Note: This entry has been restored from old archives.
[Written mostly after I left InfoSec on Wednesday, but not cleaned up and posted until Sunday — no rest for the restless.]
Phew, I just escaped from InfoSec. I have serious respect for the sales and business guys who manage to make these conferences a productive experience. I come at these things from a technical perspective and there just isn’t a good mesh between me and the “guys in suits”. Mostly because they want to try and sell me things and as soon as they realise I’m not in the business of buying things and, worse, work for a company that might want to sell them things they squirm. Of course, I’m “just a developer” so I guess I shouldn’t feel bad about this, at least I had some good discussions with people we already know.
In general InfoSec was an interesting show, there’s a heck of a lot to take in there but it’s all very high level (i.e. kindergarten-like talks on rootkits and malware by people I know would like to get into the details but have to tailor for an audience wearing suits). I think that overall the most useful aspect of the show is that you get a very good view on who’s out there, what they do and what their associations are. There’s also a lot of good indicators of what the business-mass is thinking. Right now it seems to be UTMs/Appliances — seriously, every damn company seems to have a range of security appliances these days. If they don’t have their own appliances they line a wall with all the appliances they OEM to. The other thing is a sudden proliferation of web/mail-security-as-a-service businesses. Hosted secure mail solutions everywhere (where we mostly just saw MessageLabs a few years ago). There’s an upwelling of external secure-web-proxy services too — essentially taking the technical overhead of Web/Mail security maintenance away from businesses.
On a work front I met some new developers from companies we’ve had dealings with. In fact, for me this was the most productive element. I learnt some things about people’s first impressions of our stuff, some thoughts worth feeding back to Sydney but nothing we’re not already aware of. It’s also great to meet people you’ve exchanged emails/IMs with but have never met, sometimes just for the surprise of how much they do not match the mental image you have built up! And then there’s the long conversations about search algorithms, and analysis, and similar fodder for geek conversation — something I don’t have as much opportunity for these days. But I must try to remember to keep away from topics along the lines of nuclear powered bicycles and zombies, even most tech geeks aren’t prepared for that stuff.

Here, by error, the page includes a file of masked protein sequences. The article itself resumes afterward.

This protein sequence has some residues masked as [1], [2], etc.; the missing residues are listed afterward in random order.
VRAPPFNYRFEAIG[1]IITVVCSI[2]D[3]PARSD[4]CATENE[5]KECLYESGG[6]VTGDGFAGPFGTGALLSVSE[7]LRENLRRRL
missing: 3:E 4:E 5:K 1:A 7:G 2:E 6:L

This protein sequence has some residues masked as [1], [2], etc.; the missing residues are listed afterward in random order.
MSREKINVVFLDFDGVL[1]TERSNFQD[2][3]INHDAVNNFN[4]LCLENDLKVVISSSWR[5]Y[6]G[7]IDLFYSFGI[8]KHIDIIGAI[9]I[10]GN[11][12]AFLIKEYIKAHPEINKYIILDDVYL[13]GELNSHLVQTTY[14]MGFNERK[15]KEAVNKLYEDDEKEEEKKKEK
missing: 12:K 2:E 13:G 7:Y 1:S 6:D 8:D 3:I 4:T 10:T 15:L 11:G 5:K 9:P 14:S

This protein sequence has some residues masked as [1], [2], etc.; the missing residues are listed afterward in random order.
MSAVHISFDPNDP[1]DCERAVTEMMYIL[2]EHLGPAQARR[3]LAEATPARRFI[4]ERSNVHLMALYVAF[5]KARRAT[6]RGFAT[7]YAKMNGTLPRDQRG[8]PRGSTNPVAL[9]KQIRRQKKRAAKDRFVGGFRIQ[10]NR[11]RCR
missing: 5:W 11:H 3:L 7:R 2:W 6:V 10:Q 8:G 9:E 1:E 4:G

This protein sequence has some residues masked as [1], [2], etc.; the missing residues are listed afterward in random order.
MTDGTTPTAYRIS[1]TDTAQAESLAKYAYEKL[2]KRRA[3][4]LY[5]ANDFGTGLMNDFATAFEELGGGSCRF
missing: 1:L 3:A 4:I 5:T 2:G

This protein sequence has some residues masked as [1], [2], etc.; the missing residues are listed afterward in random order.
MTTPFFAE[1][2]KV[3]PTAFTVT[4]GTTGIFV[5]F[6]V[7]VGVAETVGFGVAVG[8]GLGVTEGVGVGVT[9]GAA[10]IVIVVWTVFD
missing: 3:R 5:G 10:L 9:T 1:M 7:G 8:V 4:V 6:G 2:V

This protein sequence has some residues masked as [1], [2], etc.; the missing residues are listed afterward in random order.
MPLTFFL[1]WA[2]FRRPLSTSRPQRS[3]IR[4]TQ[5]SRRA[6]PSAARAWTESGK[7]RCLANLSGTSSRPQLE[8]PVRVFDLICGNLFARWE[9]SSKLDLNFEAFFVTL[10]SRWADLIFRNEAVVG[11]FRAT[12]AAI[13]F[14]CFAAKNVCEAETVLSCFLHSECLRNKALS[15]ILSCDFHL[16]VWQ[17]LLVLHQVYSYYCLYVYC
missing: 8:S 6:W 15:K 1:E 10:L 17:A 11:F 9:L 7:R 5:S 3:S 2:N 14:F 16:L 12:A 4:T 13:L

There were “booth babes” in abundance, so much for PC. The problem is that, while it’s all very well having an attractive woman handing out brochures and the like, it all falls apart if you try to discuss the products/technology with them. Initially I was naive enough to try this (hey, I haven’t been to many of these things), but gave up fairly early on. And what does this lead to? You begin to look at any female at a booth as little more than a pamphlet-stand, most likely including several who are actually sales/tech people representing their companies. I can’t say I have anything against a veritable suffusion of babes, but there is a time and a place for these things and I don’t think a security conference is it. I don’t even think that having to make up for large numbers of fuzzy to semi-fuzzy geeks and large Americans in suits is a good enough excuse.
I was feeling rather drained by about 16:00 so headed out to Seven Dials for a couple of double-espressos at Monmouth… ahh, great coffee. Now we’re having a decent feed at The Wellington on The Strand (they deep fry a good fish, and the Aberdeen Angus burgers are sufficiently meaty though a little plain). After this time to head home, report, then collapse.